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July-August 2001 Issue
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The Light & Islamic Review Title

July–August 2001
Volume 78, Number 4


Speeches at the Islamic Convention, Columbus, Ohio, August 2001

  1. Human behavior in Islam by Dr K. Ghafoerkhan, M.D., Suriname
  2. Why I am a Muslim by Ibrahim Mohammad, South Africa
  3. Translation of Mujaddid-e Azam by Akram Ahmad, U.S.A.
  4. The Onward March of Ahmadiyya Teachings by Reza Ghafoerkhan, Holland/Suriname

Human behavior in Islam

by Dr K. Ghafoerkhan, M.D., Suriname

Allah says:

“Whoever does good, whether male or female, and is a believer, We shall certainly make him live a good life, and We shall certainly give them their reward for the best of what they did.” (The Quran, 16:97)

And the Holy Prophet Muhammad says:

“The most perfect of all believers in faith are the best of them in moral excellences and the best of you are the kindest to their wives.”

It is said that man is a social animal. To form individuals into a society requires mutual responsibilities, which may be regulated by the Divine Revelations or mere reason and common sense. The code of behavior among the individuals in a certain society is manifested in social manners, which is different from one society to another.

Islam lays great stress on the social and ethical order of the society. The position of Islam in this respect is not capable of being mistaken or misunderstood. It teaches us, firstly, that the permanent worship of God in all the diversity and variety of actions of human life, is the very meaning of life; and, secondly, that the division of life into two parts, the spiritual and the material, must be bound together, in our consciousness and our action, into one harmonious entity.

The conception of “worship” in Islam is different from that in any other religion. In Islam it is not restricted to the purely devotional practices, for example, prayers, fasting, pilgrimage etc., but extends over the whole of man’s practical life as well. If the object of our life as a whole is to be the worship of God, we necessarily must regard this life in the totality of all its aspects, as one complex moral responsibility. All our actions, even the ones of seemingly little importance, must be performed as acts of worship; it has to be performed consciously for it constitutes a part of God’s universal plan.

Allah says:

“Surely We created man in the best structure”

followed by:

 “and afterwards We reduced him to the lowest of low, with the exception of those who have faith and do good works.” (The Quran, 95:4,5)

In this verse is expressed the doctrine that man is originally good and pure: and furthermore, that disbelief in God and lack of good actions may destroy his original perfection. The Quran tells us that although man has been created in the best of molds and his nature is higher than that of angels, but in order to reach this potential he must submit to God’s guidance and strive to his utmost.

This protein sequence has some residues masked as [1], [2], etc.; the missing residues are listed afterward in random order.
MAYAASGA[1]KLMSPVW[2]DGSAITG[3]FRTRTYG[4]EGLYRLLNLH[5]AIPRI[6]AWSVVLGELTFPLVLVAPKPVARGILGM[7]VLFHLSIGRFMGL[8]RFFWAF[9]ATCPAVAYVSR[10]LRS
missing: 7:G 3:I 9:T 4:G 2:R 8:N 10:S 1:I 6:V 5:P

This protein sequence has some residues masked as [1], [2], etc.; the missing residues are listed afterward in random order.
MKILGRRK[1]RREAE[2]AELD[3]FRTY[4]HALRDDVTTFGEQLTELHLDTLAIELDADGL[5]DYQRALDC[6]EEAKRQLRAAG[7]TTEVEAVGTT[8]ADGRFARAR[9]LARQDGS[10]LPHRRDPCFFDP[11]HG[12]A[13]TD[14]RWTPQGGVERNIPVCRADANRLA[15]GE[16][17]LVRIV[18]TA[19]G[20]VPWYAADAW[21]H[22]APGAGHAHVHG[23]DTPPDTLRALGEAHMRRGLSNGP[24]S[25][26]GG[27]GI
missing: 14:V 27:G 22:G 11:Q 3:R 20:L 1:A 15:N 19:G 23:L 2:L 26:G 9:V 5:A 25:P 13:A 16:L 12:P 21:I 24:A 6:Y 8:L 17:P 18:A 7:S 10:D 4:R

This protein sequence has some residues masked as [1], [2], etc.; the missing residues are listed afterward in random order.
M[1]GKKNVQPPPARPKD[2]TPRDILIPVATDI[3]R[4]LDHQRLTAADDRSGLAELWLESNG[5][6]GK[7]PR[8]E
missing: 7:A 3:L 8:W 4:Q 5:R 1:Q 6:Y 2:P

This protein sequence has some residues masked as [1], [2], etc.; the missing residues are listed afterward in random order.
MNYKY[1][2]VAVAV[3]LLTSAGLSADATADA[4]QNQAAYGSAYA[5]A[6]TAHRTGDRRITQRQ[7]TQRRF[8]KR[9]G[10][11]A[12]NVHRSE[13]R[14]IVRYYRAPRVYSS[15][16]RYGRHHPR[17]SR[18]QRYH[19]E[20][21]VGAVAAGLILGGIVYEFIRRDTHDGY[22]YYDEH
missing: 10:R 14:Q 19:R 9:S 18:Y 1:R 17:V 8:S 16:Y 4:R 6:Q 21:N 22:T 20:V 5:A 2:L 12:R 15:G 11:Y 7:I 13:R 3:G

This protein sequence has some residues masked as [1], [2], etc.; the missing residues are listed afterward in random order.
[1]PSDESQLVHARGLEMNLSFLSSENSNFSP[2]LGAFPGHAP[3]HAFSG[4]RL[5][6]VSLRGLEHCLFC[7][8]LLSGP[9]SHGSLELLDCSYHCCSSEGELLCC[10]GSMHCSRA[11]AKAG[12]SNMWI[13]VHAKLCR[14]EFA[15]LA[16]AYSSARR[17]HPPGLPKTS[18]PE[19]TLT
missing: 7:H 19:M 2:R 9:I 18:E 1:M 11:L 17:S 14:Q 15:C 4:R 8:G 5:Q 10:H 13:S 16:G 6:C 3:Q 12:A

The function of Islamic teachings, therefore, is to work with man’s extremely complex, multi-faceted nature, with its components of body, mind and soul and bring it under one jurisdiction, so to speak. Instead of either denying the animal part of man or suppressing it all together, or alternatively allowing it unlimited freedom, Islam directs and channels such needs and desires, so that they can be expressed in a manner which is constructive and beneficial, rather than in a random, uncontrolled manner, which can destroy man and his society. For example, Islam does not condemn or deny man’s sexual need but insists that expressions of human sexuality be limited to a particular use under specified conditions: that is, only in the marital state as part of a total relationship of mutual commitment and responsibility. Again, it takes another basic element of human nature, the desire for gain and material possessions, establishing such limits and directions that will keep the Muslim from losing his perspective and becoming greedy, miserly, self-indulgent or preoccupied with material things. Islam insists, in short, that the human being be truly human, not an animal or a devil, who has lost all sense of perspectives in the pursuit of his uncontrolled, undirected aims and desires. Man may retain or regain that original individual perfection if he consciously realizes God’s Oneness and submits to His laws. Thus, according to Islam, evil is never essential or even original; it is an acquisition of man’s later life, and is due to a misuse of the inborn, positive qualities with which God has endowed every human being. Those qualities are different in every individual, but always potentially perfect in themselves; and their full development is possible within the period of man’s individual life on earth. In this earthly life also, the Islamic teachings definitely asserts we — everyone of us — may reach a full measure of perfection, by developing the positive, already existing, distinguishing qualities, of which our individualities are composed. What the Islamic teachings actually accomplish is to make man into an integrated, unified being, giving his life the form and direction which its Creator wants it to have.